By Reid Wilson
April 5, 2016 at 6:00 am ET
Polls are open for 13 hours in Wisconsin on Tuesday, a critical primary state likely to prolong both the Democratic and Republican presidential nominating contests ahead of a long, slow slog through April.
Democrats will award 86 delegates today in a primary that favors Sen. Bernie Sanders (I-Vt.). Most polls show Sanders leading former Secretary of State Hillary Clinton by margins of anywhere from 2 to 8 points, though one survey, from Loras College, finds Clinton up 8.
Either way, a result in that range would represent a step up for Clinton. In 2008, she lost Wisconsin to then-Sen. Barack Obama by a 17-point margin.
Polls Sanders Clinton Emerson 51% 43% CBS/YouGov 49 47 Fox Biz 48 43 PPP 49 43 Loras 41 47 Marquette 49 45
Those 2008 results demonstrate the deficit Sanders faces: Despite his big win eight years ago, Obama won just ten more delegates than Clinton did. Without a massive and unexpected margin, even a Sanders victory is unlikely to help him make the kind of progress he would need to cut into Clinton’s lead of 263 pledged delegates.
The two Democrats are competing in a state with eight media markets, but just two of those markets — Milwaukee and Madison — account for the vast majority of votes. Together, those two markets made up nearly 61 percent of the vote in 2008, or about 675,000 out of the 1.1 million cast. Only one other market, Green Bay, represents a significant share of the vote, 17 percent.
Clinton’s performance will depend on the strength of voter turnout in Milwaukee, where African American voters make up a huge percentage of the Democratic base. Sanders is likely to overperform in the Madison media market, on the strength of younger and more liberal voters likely to back his bid. Clinton’s campaign was not able to turn out black voters at sufficient levels in Detroit last month, when she suffered a surprising setback in Michigan’s primary.
Republicans will allocate 42 delegates in their own primary on Tuesday. The statewide winner will capture the biggest prize, 18 at-large delegates. Each congressional district will award all three of its delegates on a winner-take-all basis.
Four years ago, former Massachusetts Gov. Mitt Romney pulled off a seven-point win over former Pennsylvania Sen. Rick Santorum in Wisconsin’s GOP primary. Romney took 44 percent of the vote, and 33 of the state’s 42 delegates, while Santorum won 9 delegates and 37 percent. Santorum won most rural counties in the west and north, while Romney ran up big margins in the Milwaukee and Madison markets.
There’s a sizable libertarian streak in Wisconsin, too: Then-Rep. Ron Paul (R-Texas) took 11 percent of the vote in 2012.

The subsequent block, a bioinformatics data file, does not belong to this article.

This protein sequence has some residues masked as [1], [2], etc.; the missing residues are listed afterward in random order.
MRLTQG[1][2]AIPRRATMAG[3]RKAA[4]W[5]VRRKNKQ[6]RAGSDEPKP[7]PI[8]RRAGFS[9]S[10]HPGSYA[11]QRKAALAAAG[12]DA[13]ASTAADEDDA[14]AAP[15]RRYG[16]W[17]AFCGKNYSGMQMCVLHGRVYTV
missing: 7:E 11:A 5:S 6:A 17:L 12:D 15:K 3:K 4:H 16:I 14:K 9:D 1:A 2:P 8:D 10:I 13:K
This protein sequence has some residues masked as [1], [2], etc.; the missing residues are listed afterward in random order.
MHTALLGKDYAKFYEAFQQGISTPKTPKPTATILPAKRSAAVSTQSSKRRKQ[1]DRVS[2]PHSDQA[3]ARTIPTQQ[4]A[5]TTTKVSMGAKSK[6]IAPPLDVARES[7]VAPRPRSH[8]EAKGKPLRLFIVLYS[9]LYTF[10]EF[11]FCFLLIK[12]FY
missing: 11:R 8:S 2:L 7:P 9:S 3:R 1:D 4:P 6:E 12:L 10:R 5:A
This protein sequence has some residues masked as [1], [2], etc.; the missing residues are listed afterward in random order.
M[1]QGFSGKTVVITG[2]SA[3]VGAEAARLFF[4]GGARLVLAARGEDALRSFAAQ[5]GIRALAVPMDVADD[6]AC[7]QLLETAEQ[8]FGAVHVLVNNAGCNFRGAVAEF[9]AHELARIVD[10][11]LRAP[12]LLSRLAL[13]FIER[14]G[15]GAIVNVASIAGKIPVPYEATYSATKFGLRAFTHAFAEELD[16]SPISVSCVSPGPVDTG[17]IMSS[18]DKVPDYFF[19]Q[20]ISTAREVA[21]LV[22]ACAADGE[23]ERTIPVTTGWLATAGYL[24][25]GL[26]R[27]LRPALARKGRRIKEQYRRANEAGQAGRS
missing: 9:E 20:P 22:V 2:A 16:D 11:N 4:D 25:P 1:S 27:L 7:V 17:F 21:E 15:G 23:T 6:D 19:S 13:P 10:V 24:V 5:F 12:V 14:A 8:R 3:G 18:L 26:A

This time around, polls show Texas Sen. Ted Cruz leading real estate mogul Donald Trump among Republican voters, by 5 to 10 points, with Ohio Gov. John Kasich trailing at around 20 percent.
Polls Cruz Trump Kasich Emerson 40% 35% 21% CBS/YouGov 43 37 18 Fox Biz 42 32 19 Loras 38 31 18 Marquette 40 30 21
Polls taken over the last year show a massive divide between urban and rural Wisconsin Republicans. Voters in the southern part of the state have deeply unfavorable views of Trump; in Milwaukee and its suburbs, fewer than 30 percent of Republican voters see him favorably, according to an analysis by the Milwaukee Journal-Sentinel’s Craig Gilbert; a majority of Republican voters in the more rural northern and western counties see Trump favorably.
Because Republicans award their statewide and congressional delegates on a winner-take-all basis, that means Cruz is likely to replicate something approximating Romney’s map from 2012, when he won five districts around the state’s southeastern population center. Cruz is favored in districts held by Reps. Paul Ryan (R), Gwen Moore (D), Jim Sensenbrenner (R) and Glenn Grothman (R). Trump, on the other hand, will do best in rural districts held by Reps. Ron Kind (D) and Sean Duffy (R).
Mark Graul, a veteran Wisconsin Republican strategist who ran George W. Bush’s re-election bid in the state, said he’s watching the remaining two seats, held by Reps. Mark Pocan (D) and Reid Ribble (R): Pocan represents liberal Madison, where Kasich has been advertising heavily, giving him a real chance at picking up delegates for the first time since he won his home state primary last month. Ribble represents the Fox Valley, based around Green Bay; it’s a blue collar district that Trump should win on paper, but where Cruz is doing unexpectedly well.
Neither result is likely to chase any of the five remaining contenders from the race. Sanders and Clinton have virtually moved on to Wyoming, where Sanders speaks today, and New York, which awards its delegates in an April 19 primary. Unless Trump pulls out a surprising win, the Republican race looks likely to drag on until the national convention, with no candidate likely to take a majority of delegates.
Polls close at 8 p.m. Central, 9 p.m. Eastern time.
Reid Wilson previously worked at Morning Consult as an editor.